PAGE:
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British Action on European Arrest Warrant Sparks Criticism

Adriana Constantinescu, wife of Alexander Adamescu, weeps as she reads a statement to reporters after his arrest in London, June 13, 2016.
Adriana Constantinescu, wife of Alexander Adamescu, weeps as she reads a statement to reporters after his arrest in London, June 13, 2016.

The dramatic arrest in London this week of a prominent Romanian businessman's son is raising questions about the European Arrest Warrant, which obliges member states to carry out arrests on their soil on the orders of foreign governments.

Human rights advocates say the Romanian government's case against Alexander Adamescu is politically motivated, and critics argue British police should not be carrying out the dirty work of governments such as Romania, rated as one of the most corrupt in Europe.

The arrest came a week before Britain votes on whether to remain in the European Union, in which sovereignty is one of the key issues.

Adamescu, 38, was on his way Monday to deliver a statement to reporters at London's Frontline Club, a well-known gathering spot for journalists, when London Metropolitan Police officers stopped him and took him into custody.

Police officials told VOA they arrested Adamescu on a European Arrest Warrant issued by the Romanian government, which accuses Adamescu of bribery.

Denies charges

Adamescu’s wife, Adriana Constantinescu, later read a statement in which Adamescu denied the charges.

Reading from the statement, a tearful Constantinescu asked a visibly stunned audience at the club, "How can this happen in Europe?"

"I saw him in the car, I wanted to approach him and the officer came and said, 'Step back,' and I said, 'Why?' ” she said in describing the arrest to VOA.

"You are in London. You think, we all know that [we are] in a democratic country where the rule of law is respected and you come to an event where the freedom of speech is a must, in the rule of law in a democracy, and your husband is taken away. So he cannot participate, so he cannot be seen by the people that he is not a criminal. He's a writer," Constantinescu said.

Adamescu, his wife and their two young children have been living in London where he studies at the prestigious Royal Central School of Speech and Drama.

Critics say Adamescu is being targeted by the Romanian government as retaliation for his father's activities.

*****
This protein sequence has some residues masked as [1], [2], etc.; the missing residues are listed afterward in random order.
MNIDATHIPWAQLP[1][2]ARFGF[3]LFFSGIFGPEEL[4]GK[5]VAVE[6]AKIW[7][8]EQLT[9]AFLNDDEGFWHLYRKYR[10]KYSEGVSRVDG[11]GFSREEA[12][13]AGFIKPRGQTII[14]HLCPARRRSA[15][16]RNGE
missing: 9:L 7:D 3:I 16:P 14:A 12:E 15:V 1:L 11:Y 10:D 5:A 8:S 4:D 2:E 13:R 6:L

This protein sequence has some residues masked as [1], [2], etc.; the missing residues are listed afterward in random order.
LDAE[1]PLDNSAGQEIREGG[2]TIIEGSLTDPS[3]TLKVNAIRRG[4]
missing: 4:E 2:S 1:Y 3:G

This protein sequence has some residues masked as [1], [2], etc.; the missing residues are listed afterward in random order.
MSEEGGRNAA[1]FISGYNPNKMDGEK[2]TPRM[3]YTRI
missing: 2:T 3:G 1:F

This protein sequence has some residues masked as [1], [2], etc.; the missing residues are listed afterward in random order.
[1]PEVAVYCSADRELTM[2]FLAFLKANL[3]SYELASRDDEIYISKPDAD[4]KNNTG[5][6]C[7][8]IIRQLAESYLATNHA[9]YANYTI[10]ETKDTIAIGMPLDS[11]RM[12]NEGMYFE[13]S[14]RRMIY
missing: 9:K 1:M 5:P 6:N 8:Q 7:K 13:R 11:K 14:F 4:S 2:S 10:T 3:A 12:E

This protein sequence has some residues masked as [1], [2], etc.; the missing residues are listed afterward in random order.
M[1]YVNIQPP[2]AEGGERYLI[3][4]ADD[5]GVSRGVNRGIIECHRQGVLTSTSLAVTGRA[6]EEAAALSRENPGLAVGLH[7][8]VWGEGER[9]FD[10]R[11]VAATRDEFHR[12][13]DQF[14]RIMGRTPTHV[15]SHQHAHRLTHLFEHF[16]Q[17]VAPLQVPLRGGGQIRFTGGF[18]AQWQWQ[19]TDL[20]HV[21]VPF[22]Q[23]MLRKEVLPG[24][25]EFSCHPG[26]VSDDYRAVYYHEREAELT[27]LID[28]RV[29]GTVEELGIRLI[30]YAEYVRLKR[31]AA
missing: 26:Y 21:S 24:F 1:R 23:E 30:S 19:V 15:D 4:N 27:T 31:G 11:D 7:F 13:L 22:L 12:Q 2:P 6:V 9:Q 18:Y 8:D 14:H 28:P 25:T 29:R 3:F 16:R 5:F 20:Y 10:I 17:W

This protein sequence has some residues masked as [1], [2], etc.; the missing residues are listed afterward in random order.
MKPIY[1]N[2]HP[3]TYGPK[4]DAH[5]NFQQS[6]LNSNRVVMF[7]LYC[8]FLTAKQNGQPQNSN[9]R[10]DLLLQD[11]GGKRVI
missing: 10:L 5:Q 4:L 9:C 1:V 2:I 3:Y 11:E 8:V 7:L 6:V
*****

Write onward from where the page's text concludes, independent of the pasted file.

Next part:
Alexander Adamescu is the son of Dan Adamescu, a Romanian insurance magnate now imprisoned in Romania on corruption charges. Observers say Dan Adamescu was targeted after a newspaper he owns criticized the government.

"It's easy. His newspaper is a very conservative newspaper," said Radu Moraru, a prominent television opposition commentator in Romania. He said Dan Adamescu's newspaper criticized left-leaning politicians such as then-Prime Minister Victor Ponta.

"The prime minister, being socialist, he couldn't close the newspaper. He couldn't attack the journalists. He was upset at this guy and he destroyed his business," Moraru said.

A court in Romania sentenced Dan Adamescu to more than four years in prison after finding him guilty of bribing judges who handled insolvency cases involving his companies.

Romanian government officials said charges against Alexander Adamescu stemmed from the same case.

Critics accuse Romania's government of frequently using the country's National Anti-Corruption Directorate (DNA) to target the opposition.

EU membership

Neil Barnett, a corporate investigator with Istok Associates, a risk consultancy group retained by Alexander Adamescu, expressed outrage at the arrest and said Britain's EU membership is the underlying problem.

"A single internal arrest warrant is not suitable for mixing the judicial standards of Sweden, Britain, Germany with Romania and Bulgaria, and those countries in particular are the offenders," Barnett said.

"Their standards are radically different. And it's the same problem as the euro, just transferred from finance and economics into justice," he said, referring to the eurozone, in which troubled economies such as Greece are seen as a drag on those of richer members.

"The notion of pan-European standards of justice have been called into question," said Eeva Heikkila, a London human rights attorney and critic of the European Arrest Warrant treaties. She said it is difficult to forecast what improvements a British exit from the EU would bring.

"However, from my standpoint, things can only get better. The European Arrest Warrant expedited the procedures at the expense of human rights and justice," Heikkila said.

The younger Adamescu, who also holds German citizenship, appeared Tuesday before London's Westminster Magistrates Court, where a judge set bail at $568,000. He remained in jail Wednesday night as the family scrambled to wire the funds to the court.

Alexander Adamescu's case will be heard in November.